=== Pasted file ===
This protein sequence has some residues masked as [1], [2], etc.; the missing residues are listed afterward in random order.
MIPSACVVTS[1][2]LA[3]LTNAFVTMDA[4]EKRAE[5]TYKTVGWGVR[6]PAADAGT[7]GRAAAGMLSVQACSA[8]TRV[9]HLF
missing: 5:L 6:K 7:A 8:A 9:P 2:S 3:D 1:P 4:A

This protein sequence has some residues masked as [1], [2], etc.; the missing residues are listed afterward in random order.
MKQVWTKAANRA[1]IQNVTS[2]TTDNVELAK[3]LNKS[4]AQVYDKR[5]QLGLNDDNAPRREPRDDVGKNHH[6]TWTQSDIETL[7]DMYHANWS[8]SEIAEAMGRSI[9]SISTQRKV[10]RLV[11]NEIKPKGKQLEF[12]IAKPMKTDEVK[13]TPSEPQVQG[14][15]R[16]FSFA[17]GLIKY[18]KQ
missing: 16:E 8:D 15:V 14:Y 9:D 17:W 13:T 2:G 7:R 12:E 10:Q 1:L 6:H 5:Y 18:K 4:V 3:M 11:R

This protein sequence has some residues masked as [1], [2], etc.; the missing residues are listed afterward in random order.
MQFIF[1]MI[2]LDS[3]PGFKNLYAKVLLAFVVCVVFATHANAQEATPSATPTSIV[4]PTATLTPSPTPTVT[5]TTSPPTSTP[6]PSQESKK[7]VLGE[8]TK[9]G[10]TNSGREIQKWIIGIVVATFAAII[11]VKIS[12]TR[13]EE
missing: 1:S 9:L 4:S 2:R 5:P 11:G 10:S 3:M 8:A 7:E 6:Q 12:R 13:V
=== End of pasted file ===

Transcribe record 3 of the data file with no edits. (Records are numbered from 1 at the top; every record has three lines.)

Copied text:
This protein sequence has some residues masked as [1], [2], etc.; the missing residues are listed afterward in random order.
MQFIF[1]MI[2]LDS[3]PGFKNLYAKVLLAFVVCVVFATHANAQEATPSATPTSIV[4]PTATLTPSPTPTVT[5]TTSPPTSTP[6]PSQESKK[7]VLGE[8]TK[9]G[10]TNSGREIQKWIIGIVVATFAAII[11]VKIS[12]TR[13]EE
missing: 1:S 9:L 4:S 2:R 5:P 11:G 10:S 3:M 8:A 7:E 6:Q 12:R 13:V